Petronas (Kuala Lumpur) and Saudi Aramco, partners in the Refinery and Petrochemical Integrated Development (Rapid) project at Pengerang, Jahore, Malaysia, are studying plans to add further units to the massive complex.
The news follows Aramco’s decision to take a stake in Rapid through a $7-billion investment. The companies are studying the addition of specialty chemicals production units and an elastomers project, which would take the butadiene stream from the olefins manufacturing complex to produce elastomers and/or synthetic rubbers.
The expansion would reverse Petronas Chemicals’ decision in April 2016 to cancel plans for a joint-venture (JV) elastomers project with Versalis as part of Rapid after a review found it would not achieve the required return on investment. The project was to include units producing ethylene propylene diene monomer, emulsion styrene butadiene rubber, and solution styrene butadiene rubber, as well as polybutadiene rubber.
Elastomers are a core business for Aramco, following its acquisition of a 50% stake in Arlanxeo, a JV with Lanxess. Arlanxeo is the world’s leading producer of synthetic rubber.
Petronas and Aramco will hold equal ownership in selected ventures and assets of Rapid, which forms part of the Pengerang Integrated Complex (PIC). Under their partnership, Saudi Aramco will meet most of the crude oil feedstock requirements of the refinery and Petronas will supply natural gas, power, and other utilities. PIC will have a refinery with capacity of 300,000 bbl/day that will produce petroleum products, naphtha, and liquefied petroleum gas, as well as 600,000 metric tons/year of propylene. A steam cracker will be capable of producing 1.26 million metric tons/year of ethylene, 609,000 metric tons/year of propylene, 185,000 metric tons/year of butadiene, and 250,000 metric tons/year of raffinate-1.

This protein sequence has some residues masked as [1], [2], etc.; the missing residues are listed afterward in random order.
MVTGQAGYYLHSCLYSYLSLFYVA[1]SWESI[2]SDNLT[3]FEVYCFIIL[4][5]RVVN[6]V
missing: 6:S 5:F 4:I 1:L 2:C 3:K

By Natasha Alperowicz
Source: Chemical Week
France has launched an offshore green hydrogen production platform at the country’s Port of Saint-Nazaire this week, along with its first offshore wind farm. The hydrogen plant, which its operators say is the world’s first facility of its type, coincides with the launch of another “first of its kind” facility in Sweden dedicated to storing hydrogen in an underground lined rock cavern (LRC).
The project sets up the Hydrogen Valley in Rome, the first industrial-scale technological hub for the development of the national supply chain for the production, transport, storage and use of hydrogen for the decarbonization of industrial processes and for sustainable mobility.
At first glance, hydrogen seems to be the perfect solution to our energy needs. It doesn’t produce any carbon dioxide when used. It can store energy for long periods of time. It doesn’t leave behind hazardous waste materials, like nuclear does. And it doesn’t require large swathes of land to be flooded, like hydroelectricity. Seems too good to be true. So…what’s the catch?